Ap­pen­dix: Ex­am­ples

A number of examples show how insurers are gradually making sustainability a firm component of their business models. This list is by no means exhaustive. The survey participants are involved in numerous other specific activities.
For further information on these activities, please refer to the annual or sustainability reports of the individual companies concerned. Some members already publish public climate-related risk reports (TCFD Report, Task Force on Climate-related Financial Disclosures).

Reduction of CO2 emissions
Since 2018, Swiss Re has no longer offered insurance cover for companies and projects that rely on thermal coal for more than 30 percent of their energy needs. The insurer Zurich also made the decision last year to stop offering insurance to companies that generate more than 30 per cent of their income from thermal coal or use coal to generate more than 30 per cent of their electricity. Existing customers that do not meet these criteria will be helped to reduce their reliance on fossil fuels. AXA decided in 2019 to tighten up its investment criteria in the coal business even further. It aims to have withdrawn from the coal business in all OECD countries by 2030, and from the coal business in the rest of the world by 2040. Swiss Life has defined internal requirements regarding the coal industry in its proprietary investments. These requirements prohibit Swiss Life from making new investments in bonds issued by companies that generate more than 10 per cent of their income from the mining and sale of thermal coal.

In its Responsible Investment Policy, Baloise has stipulated that throughout its entire insurance portfolio, investment must not be made in any issuer that generates more than 30 per cent of its revenue from coal. This applies to all new funds, and the company’s existing portfolios have also been adjusted accordingly.

Supporting renewable energy
In order to safeguard the generation of electricity using solar energy, a process that depends on weather conditions, making it subject to considerable fluctuations, Swiss Re has offered solar companies an insurance product that covers production losses of up to 95 per cent of a pre-defined annual production volume since 2018. This reduces the production risk involved and makes it cheaper to finance the facility.

Real estate investments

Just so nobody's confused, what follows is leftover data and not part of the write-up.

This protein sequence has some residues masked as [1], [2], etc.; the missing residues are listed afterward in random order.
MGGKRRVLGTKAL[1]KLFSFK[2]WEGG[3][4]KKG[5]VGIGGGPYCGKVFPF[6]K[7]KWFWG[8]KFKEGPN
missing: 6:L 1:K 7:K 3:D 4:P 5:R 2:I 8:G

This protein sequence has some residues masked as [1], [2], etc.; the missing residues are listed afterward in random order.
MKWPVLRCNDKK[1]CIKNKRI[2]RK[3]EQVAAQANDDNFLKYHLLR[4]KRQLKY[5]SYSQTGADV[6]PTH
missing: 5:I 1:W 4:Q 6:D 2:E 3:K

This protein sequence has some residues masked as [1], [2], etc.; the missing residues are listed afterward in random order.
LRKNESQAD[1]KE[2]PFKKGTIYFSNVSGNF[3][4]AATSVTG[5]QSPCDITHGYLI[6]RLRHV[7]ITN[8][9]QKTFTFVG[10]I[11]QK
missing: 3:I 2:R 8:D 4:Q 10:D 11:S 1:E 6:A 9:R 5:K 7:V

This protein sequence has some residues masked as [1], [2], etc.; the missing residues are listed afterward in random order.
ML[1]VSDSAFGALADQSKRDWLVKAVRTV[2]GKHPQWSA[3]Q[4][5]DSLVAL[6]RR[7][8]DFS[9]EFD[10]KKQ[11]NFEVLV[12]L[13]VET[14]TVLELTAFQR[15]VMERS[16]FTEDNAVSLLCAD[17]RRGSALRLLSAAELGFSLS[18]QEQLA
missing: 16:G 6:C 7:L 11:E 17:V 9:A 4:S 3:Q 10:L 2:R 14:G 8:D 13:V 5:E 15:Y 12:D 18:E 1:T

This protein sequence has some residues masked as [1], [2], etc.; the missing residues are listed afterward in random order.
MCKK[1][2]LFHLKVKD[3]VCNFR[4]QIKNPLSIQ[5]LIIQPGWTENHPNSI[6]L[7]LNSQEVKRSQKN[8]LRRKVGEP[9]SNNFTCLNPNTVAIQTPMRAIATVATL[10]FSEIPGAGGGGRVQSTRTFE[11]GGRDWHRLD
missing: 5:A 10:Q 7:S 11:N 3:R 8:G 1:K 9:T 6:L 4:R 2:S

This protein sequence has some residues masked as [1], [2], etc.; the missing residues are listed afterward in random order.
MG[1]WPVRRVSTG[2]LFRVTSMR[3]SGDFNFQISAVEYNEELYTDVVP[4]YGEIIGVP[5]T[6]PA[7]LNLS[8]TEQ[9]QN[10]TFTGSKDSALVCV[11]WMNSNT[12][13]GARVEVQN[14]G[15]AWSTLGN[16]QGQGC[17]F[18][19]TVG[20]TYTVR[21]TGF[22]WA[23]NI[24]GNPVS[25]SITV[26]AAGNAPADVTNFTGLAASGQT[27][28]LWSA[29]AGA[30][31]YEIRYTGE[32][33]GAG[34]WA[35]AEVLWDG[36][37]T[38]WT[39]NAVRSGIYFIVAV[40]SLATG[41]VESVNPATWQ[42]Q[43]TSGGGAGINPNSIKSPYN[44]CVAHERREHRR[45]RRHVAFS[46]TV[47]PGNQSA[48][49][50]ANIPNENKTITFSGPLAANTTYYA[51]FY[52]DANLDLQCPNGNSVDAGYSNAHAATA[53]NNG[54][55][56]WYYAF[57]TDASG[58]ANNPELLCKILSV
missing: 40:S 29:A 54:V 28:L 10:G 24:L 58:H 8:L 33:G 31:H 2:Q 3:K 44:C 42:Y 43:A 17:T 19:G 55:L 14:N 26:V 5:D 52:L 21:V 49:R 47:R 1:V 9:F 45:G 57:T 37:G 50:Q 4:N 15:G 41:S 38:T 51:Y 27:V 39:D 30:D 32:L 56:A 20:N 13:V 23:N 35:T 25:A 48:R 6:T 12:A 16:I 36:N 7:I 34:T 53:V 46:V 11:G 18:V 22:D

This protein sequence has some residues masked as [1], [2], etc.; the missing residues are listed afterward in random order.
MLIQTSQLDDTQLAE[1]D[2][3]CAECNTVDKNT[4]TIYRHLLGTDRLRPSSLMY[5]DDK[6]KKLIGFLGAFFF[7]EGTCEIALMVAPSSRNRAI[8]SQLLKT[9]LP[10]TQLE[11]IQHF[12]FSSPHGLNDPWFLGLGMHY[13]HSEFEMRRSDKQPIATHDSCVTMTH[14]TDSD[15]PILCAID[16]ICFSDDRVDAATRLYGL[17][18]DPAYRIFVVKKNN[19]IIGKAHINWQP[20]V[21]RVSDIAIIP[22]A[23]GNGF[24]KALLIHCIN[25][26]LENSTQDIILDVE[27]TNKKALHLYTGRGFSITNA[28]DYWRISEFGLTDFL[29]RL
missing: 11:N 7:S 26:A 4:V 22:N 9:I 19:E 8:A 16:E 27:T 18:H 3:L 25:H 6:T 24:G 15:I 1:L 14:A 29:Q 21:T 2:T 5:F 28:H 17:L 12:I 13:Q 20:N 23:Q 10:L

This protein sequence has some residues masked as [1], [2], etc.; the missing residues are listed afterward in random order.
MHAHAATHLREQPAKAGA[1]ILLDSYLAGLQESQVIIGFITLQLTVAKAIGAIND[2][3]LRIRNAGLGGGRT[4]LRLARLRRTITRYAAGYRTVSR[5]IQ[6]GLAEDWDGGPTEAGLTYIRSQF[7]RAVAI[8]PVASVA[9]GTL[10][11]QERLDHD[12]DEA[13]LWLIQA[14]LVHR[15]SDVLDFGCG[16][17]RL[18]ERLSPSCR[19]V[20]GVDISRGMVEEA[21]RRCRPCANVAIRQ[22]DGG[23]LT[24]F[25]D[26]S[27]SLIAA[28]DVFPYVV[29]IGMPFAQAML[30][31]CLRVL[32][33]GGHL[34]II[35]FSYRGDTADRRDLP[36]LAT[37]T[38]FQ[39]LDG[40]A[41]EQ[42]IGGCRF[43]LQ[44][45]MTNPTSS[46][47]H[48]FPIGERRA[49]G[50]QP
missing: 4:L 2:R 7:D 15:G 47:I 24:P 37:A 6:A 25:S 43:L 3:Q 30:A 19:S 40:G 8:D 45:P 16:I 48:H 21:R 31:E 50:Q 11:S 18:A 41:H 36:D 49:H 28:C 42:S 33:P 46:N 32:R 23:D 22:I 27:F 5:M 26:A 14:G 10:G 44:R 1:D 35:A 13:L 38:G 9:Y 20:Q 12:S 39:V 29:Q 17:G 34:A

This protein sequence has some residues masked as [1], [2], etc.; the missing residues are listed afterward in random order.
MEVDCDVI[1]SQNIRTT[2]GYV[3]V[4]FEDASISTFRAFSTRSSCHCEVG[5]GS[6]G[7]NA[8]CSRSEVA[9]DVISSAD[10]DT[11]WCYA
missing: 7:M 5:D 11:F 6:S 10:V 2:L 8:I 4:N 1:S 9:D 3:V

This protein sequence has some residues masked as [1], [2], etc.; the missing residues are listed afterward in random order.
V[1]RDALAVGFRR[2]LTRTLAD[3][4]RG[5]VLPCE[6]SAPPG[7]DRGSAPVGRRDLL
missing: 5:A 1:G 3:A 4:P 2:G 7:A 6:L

Swiss Life and AXA have incorporated ESG criteria into the entire lifecycle and value creation process of their real estate investments. Swiss Life has developed its own sustainability framework for this purpose. AXA is committed to systematically reducing and decarbonising the environmental footprint of its properties in order to comply with the federal government’s energy strategy and the objectives set out in the Paris Agreement 2015. Sustainable seals of quality, such as Minergie, DGNB, LEED, BREEAM and HQE, allow verification of compliance with the defined sustainability criteria by external experts. Allianz Suisse also takes stringent sustainability criteria into account in its acquisitions and attaches considerable importance to compliance with the Paris climate goals, particularly during the renovation phase. Allianz Suisse renovates its investment properties exclusively using CO2-free technology and models a decarbonisation path that complies with the SIA 2040 requirements for all its buildings. This approach is being adopted by Allianz Suisse to ensure that its building stock of about 300 properties will be net zero-compliant by 2050.

At the insurer Vaudoise, the incorporation of environmental, social and good governance criteria is a key element in the management of its real estate portfolio in particular, the aim being to reduce the ecological footprint. This focus is reflected in particular in work commissioned to improve the building envelope and heat production, and to optimise building use.

Microinsurance for greater social sustainability
Microinsurance offers affordable insurance protection to low-income sections of the population in the world’s developing regions. Zurich Versicherung and Swiss Re are involved in such initiatives through joint ventures, such as Blue Marble Microinsurance and Hemayet Lead. In 2016, Blue Marble Microinsurance offered small-scale farmers in Zimbabwe insurance cover for extreme weather conditions in order to improve their financial stability. A similar project was launched in Colombia in 2018. In Egypt, poorer female market vendors were given access to healthcare and cover for natural hazards.

A lab for natural hazards
Initiatives such as the 'Mobiliar Lab for Natural Risks' help to drive research on climate risks and natural hazards in order to foster a better understanding and allow preventative measures to be taken. The Mobiliar Lab for Natural Risks is a joint research initiative of the Oeschger Centre for Climate Change Research at the University of Bern and the insurer Mobiliar. The main research areas are floods, storms and hail, and the modelling of the resulting damage.